Also, when adjusting the image formation timing, the LSU 64, according to control from the control unit 60, forms marks at a formation interval (hereafter referred to as the mark pitch) that correspond to an integral multiple of the period of a periodic noise. More specifically, the mark pitch is the interval corresponding to an integral multiple of the tooth interval of the photosensitive gear 12 (hereafter referred to as 1 tooth pitch). FIG. 4 is a drawing showing an example of the mark pitch. When the photosensitive gear 12 is engaged with the idling gear 14, noise occurs at a period of 1 tooth pitch in the transmitted torque due to effects such as tolerance and play in the tooth interval. As shown in FIG. 4, when the mark pitch P is an interval corresponding to an integral multiple of 1 tooth pitch, the noise that occurs at the front end of the mark is made to be uniform.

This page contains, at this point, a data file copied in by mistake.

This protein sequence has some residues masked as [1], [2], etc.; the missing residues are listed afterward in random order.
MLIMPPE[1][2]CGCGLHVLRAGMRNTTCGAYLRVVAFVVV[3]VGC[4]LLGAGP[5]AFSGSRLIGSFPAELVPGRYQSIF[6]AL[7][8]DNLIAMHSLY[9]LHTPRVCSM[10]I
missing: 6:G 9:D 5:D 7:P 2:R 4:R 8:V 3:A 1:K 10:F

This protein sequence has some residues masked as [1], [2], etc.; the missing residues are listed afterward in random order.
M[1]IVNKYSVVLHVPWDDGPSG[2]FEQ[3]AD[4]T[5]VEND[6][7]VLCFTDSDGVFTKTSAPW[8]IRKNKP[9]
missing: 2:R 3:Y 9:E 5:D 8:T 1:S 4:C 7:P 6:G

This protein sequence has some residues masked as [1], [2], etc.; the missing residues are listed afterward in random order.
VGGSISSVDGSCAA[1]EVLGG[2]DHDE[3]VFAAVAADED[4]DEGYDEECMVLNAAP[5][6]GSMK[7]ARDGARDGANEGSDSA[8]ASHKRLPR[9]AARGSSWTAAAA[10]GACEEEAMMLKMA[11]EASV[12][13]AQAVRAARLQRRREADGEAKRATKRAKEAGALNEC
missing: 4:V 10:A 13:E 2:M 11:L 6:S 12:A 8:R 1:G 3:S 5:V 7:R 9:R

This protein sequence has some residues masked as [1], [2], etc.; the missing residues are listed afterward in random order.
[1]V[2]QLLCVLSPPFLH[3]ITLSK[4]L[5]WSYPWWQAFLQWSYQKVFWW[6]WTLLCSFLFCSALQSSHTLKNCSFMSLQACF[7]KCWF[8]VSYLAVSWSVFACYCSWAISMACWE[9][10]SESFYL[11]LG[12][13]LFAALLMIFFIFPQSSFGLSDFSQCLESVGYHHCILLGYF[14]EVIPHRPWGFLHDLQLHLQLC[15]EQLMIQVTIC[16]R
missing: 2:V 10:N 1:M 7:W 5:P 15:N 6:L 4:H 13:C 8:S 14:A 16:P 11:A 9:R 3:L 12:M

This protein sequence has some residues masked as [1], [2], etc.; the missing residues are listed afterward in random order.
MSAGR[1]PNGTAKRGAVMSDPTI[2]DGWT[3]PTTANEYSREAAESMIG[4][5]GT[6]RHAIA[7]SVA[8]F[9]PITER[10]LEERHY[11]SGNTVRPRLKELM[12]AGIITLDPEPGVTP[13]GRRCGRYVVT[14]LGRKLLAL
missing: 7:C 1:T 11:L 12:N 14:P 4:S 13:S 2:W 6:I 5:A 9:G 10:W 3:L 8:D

An example of when the 1-tooth pitch of the photosensitive gear 12 is 18.55 dots will be explained below. FIG. 5A is a drawing showing an example of mark-pitch candidates. Dot intervals n18.55 (where n is a positive integer) can be given as examples of mark-pitch candidates. Of the mark-pitch candidates, 371 dots at n=20 is an integer, so an example of the case of a mark pitch that is 371 dots will be explained. FIG. 6 is a concept drawing showing an example of mark formation. In FIG. 6, 1 is the position of the starting dot of the mark that is formed first. The second mark is formed at a mark pitch of P=371 with respect to the first mark, and the position of the starting dot is 372.

Also, when adjusting the image formation timing, the LSU 64, according to control from the control unit 60, for color-component images having a length in the formation-interval direction (movement direction) (hereafter referred to as the mark width) that corresponds to integral multiple of the number of surfaces of the polygon mirror+1. An example in which the number of surfaces of the polygon mirror 40 is 7 will be explained. In FIG. 6, the mark width D is 50 (=77+1) dots, and when the mirror No. that corresponds to the front end of the first mark is 1, then the mirror No. that corresponds to the rear end is also 1. Similarly, the mirror Nos. that correspond to the front and rear ends of the second mark are also 1.